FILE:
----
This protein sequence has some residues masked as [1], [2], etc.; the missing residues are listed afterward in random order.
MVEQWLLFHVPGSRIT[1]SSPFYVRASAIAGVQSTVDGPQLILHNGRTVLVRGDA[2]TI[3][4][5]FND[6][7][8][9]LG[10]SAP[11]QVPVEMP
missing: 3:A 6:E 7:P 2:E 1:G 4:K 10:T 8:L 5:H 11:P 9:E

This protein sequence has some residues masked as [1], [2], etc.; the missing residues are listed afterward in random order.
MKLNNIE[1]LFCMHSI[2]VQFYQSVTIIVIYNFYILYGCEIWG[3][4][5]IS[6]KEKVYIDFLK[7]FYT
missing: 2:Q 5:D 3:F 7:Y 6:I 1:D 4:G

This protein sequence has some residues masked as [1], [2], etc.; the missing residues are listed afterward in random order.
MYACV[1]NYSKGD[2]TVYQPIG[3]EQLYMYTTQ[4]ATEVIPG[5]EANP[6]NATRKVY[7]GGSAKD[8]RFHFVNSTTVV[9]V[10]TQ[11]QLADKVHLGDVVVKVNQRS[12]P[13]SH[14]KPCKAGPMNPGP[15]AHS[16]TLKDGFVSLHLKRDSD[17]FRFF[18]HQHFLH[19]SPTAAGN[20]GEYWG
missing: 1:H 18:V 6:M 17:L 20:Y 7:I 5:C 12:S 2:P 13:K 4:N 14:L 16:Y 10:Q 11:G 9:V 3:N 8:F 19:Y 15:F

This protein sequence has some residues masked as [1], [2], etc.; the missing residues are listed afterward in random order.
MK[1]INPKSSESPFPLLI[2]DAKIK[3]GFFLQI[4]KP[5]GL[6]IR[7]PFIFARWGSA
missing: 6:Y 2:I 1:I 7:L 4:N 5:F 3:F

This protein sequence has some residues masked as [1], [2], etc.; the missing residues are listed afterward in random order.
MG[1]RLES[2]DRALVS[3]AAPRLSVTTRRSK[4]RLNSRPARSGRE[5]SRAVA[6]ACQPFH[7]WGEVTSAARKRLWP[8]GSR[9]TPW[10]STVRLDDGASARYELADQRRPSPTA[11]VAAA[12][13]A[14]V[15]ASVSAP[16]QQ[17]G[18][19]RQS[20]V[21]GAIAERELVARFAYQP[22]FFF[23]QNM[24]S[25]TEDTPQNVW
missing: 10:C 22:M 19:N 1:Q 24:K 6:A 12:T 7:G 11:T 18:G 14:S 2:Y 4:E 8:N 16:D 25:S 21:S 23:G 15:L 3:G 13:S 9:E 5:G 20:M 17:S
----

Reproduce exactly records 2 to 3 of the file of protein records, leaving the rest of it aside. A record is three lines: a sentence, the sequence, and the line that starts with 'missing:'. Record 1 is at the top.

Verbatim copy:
This protein sequence has some residues masked as [1], [2], etc.; the missing residues are listed afterward in random order.
MKLNNIE[1]LFCMHSI[2]VQFYQSVTIIVIYNFYILYGCEIWG[3][4][5]IS[6]KEKVYIDFLK[7]FYT
missing: 2:Q 5:D 3:F 7:Y 6:I 1:D 4:G

This protein sequence has some residues masked as [1], [2], etc.; the missing residues are listed afterward in random order.
MYACV[1]NYSKGD[2]TVYQPIG[3]EQLYMYTTQ[4]ATEVIPG[5]EANP[6]NATRKVY[7]GGSAKD[8]RFHFVNSTTVV[9]V[10]TQ[11]QLADKVHLGDVVVKVNQRS[12]P[13]SH[14]KPCKAGPMNPGP[15]AHS[16]TLKDGFVSLHLKRDSD[17]FRFF[18]HQHFLH[19]SPTAAGN[20]GEYWG
missing: 1:H 18:V 6:M 17:L 20:Y 7:I 5:C 12:S 2:P 13:K 4:N 14:L 16:Y 10:Q 11:G 9:V 3:N 8:F 19:Y 15:F